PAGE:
within.

[Exit Anne Page.

190

Slen. O heaven! this is Mistress Anne Page.
Page. How now, Mistress Ford!

(Fal. Mistress Ford, by my troth, you are very well
met by your leave, good mistress.
Page. Wife, bid these gentlemen welcome.

[Kisses her. Come,

Cout

we have a hot venison pasty to dinner: come, gentlemen, I hope we shall drink down all unkindness. [Exeunt all except Shal., Slen., and Evans. Slen. I had rather than forty shillings I had my Book of Songs and Sonnets here.

Enter Simple.

How now, Simple! where have you been? H must wait on myself, must I? You have not the 200 Book of Riddles about you, have you?

cm. Book of Riddles! why, did you not lend it to

Alice Shortcake upon All-hallowmas last, a fort-
night afore Michaelmas ?

Shal. Come, coz; come, coz; we stay for you. A

word with you, coz ; marry, this, coz : there is,
as 'twere, a tender, a kind of tender, made afar
off by Sir Hugh here. Do you understand
me?

Slen. Ay, sir, you shall find me reasonable; if it be so, 210
I shall do that that is reason.

Shal. Nay, but understand me.

Slen. So I do, sir.

Evans. Give ear to his motions, Master Slender: I will description the matter to you, if you be capacity of it.

Slen. Nay, I will do as my cousin Shallow says: I pray you, pardon me; he's a justice of peace in his country, simple though I stand here.

Evans. But that is not the question: the question is 220 concerning your marriage.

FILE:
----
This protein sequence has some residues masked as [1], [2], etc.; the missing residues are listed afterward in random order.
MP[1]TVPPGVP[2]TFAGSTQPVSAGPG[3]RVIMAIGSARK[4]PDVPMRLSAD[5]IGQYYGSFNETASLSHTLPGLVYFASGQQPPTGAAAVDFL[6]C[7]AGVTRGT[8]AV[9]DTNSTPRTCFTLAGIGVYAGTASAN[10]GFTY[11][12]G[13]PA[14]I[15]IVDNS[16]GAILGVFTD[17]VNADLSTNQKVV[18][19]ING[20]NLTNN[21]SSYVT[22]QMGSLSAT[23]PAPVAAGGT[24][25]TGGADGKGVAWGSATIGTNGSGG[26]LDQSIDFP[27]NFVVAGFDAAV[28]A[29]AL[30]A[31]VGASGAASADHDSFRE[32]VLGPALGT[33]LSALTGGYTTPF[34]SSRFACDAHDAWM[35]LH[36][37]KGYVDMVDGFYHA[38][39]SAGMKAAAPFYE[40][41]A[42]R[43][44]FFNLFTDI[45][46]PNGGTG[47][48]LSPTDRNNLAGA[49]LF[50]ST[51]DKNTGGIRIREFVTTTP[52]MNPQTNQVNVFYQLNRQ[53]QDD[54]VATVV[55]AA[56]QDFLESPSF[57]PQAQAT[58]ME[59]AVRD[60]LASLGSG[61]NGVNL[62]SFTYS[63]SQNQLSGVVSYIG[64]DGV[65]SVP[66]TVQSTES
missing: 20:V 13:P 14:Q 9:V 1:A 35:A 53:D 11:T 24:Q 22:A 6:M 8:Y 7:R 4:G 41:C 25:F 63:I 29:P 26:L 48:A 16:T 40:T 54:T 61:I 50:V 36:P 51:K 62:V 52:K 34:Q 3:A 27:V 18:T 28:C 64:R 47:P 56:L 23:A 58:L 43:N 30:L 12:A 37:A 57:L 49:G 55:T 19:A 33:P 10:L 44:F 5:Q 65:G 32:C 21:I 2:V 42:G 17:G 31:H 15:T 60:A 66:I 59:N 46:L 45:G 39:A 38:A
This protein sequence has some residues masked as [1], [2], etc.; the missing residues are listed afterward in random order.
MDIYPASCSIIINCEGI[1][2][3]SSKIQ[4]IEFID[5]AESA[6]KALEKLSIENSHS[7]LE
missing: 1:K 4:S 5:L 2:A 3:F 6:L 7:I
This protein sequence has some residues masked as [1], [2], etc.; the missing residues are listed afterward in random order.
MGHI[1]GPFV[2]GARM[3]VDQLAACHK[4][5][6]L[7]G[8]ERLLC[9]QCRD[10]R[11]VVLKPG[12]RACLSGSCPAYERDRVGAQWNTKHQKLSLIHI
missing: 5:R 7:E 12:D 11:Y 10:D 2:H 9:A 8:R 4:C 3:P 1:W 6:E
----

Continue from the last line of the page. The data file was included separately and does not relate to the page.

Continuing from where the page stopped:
Shal. Ay, there's the point, sir.

Evans. Marry, is it; the very point of it; to Mistress

Anne Page.

Slen. Why, if it be so, I will marry her upon any

reasonable demands.

Evans. But can you affection the 'oman?

Let us

command to know that of your mouth or of your
lips; for divers philosophers hold that the lips is
parcel of the mouth. Therefore, precisely, can 230
you carry your good will to the maid?

Shal. Cousin Abraham Slender, can you love her?
Slen. I hope, sir, I will do as it shall become one that

would do reason.

Evans. Nay, Got's lords and his ladies! (you must speak possitable, if you) can carry her your desires towards her.?

Shal. That you must.

marry her?

Will you, upon good dowry,

Slen. I will do a greater thing than that, upon your 240

request, cousin, in any reason.

Shal. Nay, conceive me, conceive me,

I do is to pleasure you, coz.
maid?

sweet coz: what Can you love the

Slen. I will marry her, sir, at your request: but if there be no great love in the beginning, yet heaven may decrease it upon better acquaintance, when we are married and have more occasion to know one another; I hope, upon familiarity will grow more contempt: but if you say Marry 250 her,' I will marry her; that I am freely dissolved, and dissolutely.

Evans. It is a fery discretion answer; save the fall is in the ortdissolutely': the ort is, according to our meaning, resolutely:' his meaning is good.

Shal. Ay, I think my cousin meant well.

Slen. Ay, or else I would I might be hanged, la!
Shal. Here comes fair Mistress Anne.

Re-enter Anne Page.

Would I were young for your sake, Mistress 260
Anne !

Anne. The dinner is on the table; my father desires

your worships' company.

Shal. I will wait on him, fair Mistress Anne.